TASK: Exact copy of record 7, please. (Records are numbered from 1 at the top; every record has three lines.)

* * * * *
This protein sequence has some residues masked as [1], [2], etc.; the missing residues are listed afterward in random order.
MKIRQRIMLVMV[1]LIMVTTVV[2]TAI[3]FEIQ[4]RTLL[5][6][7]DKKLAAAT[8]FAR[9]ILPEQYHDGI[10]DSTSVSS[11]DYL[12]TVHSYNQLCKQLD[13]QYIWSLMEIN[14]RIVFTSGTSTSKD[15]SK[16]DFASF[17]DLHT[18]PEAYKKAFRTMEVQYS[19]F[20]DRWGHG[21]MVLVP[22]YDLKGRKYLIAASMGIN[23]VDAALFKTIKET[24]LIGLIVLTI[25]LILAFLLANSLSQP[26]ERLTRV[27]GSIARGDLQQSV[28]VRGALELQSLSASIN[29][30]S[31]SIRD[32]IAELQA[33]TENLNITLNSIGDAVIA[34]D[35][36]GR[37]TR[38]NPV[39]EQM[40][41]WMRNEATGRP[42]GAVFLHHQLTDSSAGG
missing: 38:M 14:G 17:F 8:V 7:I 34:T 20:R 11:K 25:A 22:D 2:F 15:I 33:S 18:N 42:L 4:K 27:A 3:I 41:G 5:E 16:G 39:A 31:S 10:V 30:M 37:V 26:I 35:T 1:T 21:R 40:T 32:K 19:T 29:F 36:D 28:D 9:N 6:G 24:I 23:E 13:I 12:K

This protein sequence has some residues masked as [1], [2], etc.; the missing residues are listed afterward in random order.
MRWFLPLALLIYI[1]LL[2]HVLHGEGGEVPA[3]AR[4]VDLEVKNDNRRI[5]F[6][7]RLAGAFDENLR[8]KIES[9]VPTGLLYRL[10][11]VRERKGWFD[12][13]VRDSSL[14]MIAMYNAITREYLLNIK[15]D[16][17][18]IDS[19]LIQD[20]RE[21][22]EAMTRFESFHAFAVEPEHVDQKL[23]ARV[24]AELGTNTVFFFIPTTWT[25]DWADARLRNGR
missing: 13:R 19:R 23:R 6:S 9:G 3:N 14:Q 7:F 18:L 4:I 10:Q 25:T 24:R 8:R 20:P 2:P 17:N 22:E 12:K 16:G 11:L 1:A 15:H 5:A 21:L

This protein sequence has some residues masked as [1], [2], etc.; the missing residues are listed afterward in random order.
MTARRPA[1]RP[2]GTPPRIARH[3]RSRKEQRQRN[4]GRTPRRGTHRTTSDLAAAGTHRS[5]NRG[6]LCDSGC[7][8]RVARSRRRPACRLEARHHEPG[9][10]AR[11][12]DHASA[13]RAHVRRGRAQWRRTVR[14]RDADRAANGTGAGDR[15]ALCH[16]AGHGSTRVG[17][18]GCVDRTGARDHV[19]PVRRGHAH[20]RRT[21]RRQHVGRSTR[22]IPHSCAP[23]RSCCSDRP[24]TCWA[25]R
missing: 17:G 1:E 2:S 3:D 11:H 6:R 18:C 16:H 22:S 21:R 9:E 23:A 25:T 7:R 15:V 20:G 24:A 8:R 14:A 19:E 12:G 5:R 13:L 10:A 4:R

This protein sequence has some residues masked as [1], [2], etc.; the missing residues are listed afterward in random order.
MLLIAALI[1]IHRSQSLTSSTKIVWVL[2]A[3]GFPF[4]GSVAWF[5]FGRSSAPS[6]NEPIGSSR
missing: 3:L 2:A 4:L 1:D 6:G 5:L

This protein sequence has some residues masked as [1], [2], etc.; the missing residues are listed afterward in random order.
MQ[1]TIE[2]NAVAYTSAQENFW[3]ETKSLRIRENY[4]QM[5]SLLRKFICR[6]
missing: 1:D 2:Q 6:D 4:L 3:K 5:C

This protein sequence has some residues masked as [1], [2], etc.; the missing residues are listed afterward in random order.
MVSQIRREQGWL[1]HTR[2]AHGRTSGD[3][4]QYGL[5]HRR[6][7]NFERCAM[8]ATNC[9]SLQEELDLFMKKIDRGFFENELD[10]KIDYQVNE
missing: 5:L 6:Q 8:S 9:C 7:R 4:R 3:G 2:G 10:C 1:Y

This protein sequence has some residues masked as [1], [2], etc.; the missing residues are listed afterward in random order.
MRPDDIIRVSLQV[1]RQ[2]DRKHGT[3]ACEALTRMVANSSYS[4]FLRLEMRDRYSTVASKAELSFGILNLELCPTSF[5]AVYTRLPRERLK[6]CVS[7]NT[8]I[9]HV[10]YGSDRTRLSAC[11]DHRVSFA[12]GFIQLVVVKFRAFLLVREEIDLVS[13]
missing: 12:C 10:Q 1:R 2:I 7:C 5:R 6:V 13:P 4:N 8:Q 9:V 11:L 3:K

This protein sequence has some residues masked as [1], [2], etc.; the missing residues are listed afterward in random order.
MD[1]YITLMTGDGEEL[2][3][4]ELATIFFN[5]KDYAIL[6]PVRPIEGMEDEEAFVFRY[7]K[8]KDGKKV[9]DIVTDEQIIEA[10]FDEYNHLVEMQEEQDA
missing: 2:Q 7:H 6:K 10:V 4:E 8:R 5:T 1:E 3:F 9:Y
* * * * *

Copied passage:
This protein sequence has some residues masked as [1], [2], etc.; the missing residues are listed afterward in random order.
MRPDDIIRVSLQV[1]RQ[2]DRKHGT[3]ACEALTRMVANSSYS[4]FLRLEMRDRYSTVASKAELSFGILNLELCPTSF[5]AVYTRLPRERLK[6]CVS[7]NT[8]I[9]HV[10]YGSDRTRLSAC[11]DHRVSFA[12]GFIQLVVVKFRAFLLVREEIDLVS[13]
missing: 12:C 10:Q 1:R 2:I 7:C 5:R 6:V 13:P 4:N 8:Q 9:V 11:L 3:K